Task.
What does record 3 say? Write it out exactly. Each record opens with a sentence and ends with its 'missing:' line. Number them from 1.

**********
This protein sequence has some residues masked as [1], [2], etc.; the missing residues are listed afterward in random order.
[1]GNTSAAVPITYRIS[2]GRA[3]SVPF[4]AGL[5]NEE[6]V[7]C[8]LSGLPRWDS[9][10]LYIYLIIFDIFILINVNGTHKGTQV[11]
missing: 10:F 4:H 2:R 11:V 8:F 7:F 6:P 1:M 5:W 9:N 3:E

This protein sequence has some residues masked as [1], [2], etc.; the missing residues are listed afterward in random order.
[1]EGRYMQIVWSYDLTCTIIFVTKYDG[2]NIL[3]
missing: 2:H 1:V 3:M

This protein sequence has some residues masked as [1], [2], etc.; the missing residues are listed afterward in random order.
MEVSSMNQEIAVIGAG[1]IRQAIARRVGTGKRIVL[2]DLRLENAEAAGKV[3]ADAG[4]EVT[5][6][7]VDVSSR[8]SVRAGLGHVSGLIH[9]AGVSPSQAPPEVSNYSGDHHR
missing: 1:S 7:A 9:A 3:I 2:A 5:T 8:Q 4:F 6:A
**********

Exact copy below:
This protein sequence has some residues masked as [1], [2], etc.; the missing residues are listed afterward in random order.
MEVSSMNQEIAVIGAG[1]IRQAIARRVGTGKRIVL[2]DLRLENAEAAGKV[3]ADAG[4]EVT[5][6][7]VDVSSR[8]SVRAGLGHVSGLIH[9]AGVSPSQAPPEVSNYSGDHHR
missing: 1:S 7:A 9:A 3:I 2:A 5:T 8:Q 4:F 6:A